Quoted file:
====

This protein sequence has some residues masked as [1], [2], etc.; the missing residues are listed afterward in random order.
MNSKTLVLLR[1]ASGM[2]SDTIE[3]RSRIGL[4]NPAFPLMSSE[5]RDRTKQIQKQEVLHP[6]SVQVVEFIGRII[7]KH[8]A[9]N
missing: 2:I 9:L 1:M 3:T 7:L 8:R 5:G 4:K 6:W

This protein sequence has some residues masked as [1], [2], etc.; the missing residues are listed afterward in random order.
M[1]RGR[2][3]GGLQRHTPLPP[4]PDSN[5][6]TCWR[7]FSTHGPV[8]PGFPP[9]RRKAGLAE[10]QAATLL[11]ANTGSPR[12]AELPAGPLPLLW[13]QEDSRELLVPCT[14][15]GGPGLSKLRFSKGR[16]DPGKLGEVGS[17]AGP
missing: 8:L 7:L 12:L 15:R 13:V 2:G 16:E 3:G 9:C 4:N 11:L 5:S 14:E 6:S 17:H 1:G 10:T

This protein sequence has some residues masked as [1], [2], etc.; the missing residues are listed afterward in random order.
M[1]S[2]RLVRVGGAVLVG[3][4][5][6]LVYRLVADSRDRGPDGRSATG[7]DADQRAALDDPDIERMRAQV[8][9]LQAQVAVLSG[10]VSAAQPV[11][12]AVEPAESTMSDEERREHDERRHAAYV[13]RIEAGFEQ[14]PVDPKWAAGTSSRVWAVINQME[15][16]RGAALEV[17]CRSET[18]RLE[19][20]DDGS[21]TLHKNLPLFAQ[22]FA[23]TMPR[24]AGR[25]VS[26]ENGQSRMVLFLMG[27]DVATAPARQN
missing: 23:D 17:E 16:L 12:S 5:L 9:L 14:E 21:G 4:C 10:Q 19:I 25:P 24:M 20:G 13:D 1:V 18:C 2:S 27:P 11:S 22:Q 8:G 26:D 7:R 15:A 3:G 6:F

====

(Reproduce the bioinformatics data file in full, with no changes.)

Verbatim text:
This protein sequence has some residues masked as [1], [2], etc.; the missing residues are listed afterward in random order.
MNSKTLVLLR[1]ASGM[2]SDTIE[3]RSRIGL[4]NPAFPLMSSE[5]RDRTKQIQKQEVLHP[6]SVQVVEFIGRII[7]KH[8]A[9]N
missing: 2:I 9:L 1:M 3:T 7:L 8:R 5:G 4:K 6:W

This protein sequence has some residues masked as [1], [2], etc.; the missing residues are listed afterward in random order.
M[1]RGR[2][3]GGLQRHTPLPP[4]PDSN[5][6]TCWR[7]FSTHGPV[8]PGFPP[9]RRKAGLAE[10]QAATLL[11]ANTGSPR[12]AELPAGPLPLLW[13]QEDSRELLVPCT[14][15]GGPGLSKLRFSKGR[16]DPGKLGEVGS[17]AGP
missing: 8:L 7:L 12:L 15:R 13:V 2:G 16:E 3:G 9:C 4:N 11:L 5:S 14:E 6:S 17:H 1:G 10:T

This protein sequence has some residues masked as [1], [2], etc.; the missing residues are listed afterward in random order.
M[1]S[2]RLVRVGGAVLVG[3][4][5][6]LVYRLVADSRDRGPDGRSATG[7]DADQRAALDDPDIERMRAQV[8][9]LQAQVAVLSG[10]VSAAQPV[11][12]AVEPAESTMSDEERREHDERRHAAYV[13]RIEAGFEQ[14]PVDPKWAAGTSSRVWAVINQME[15][16]RGAALEV[17]CRSET[18]RLE[19][20]DDGS[21]TLHKNLPLFAQ[22]FA[23]TMPR[24]AGR[25]VS[26]ENGQSRMVLFLMG[27]DVATAPARQN
missing: 23:D 17:E 16:L 12:S 5:L 9:L 14:E 21:G 4:C 10:Q 19:I 25:P 24:M 20:G 13:D 1:V 18:C 2:S 27:P 11:S 22:Q 8:G 26:D 7:R 15:A 3:G 6:F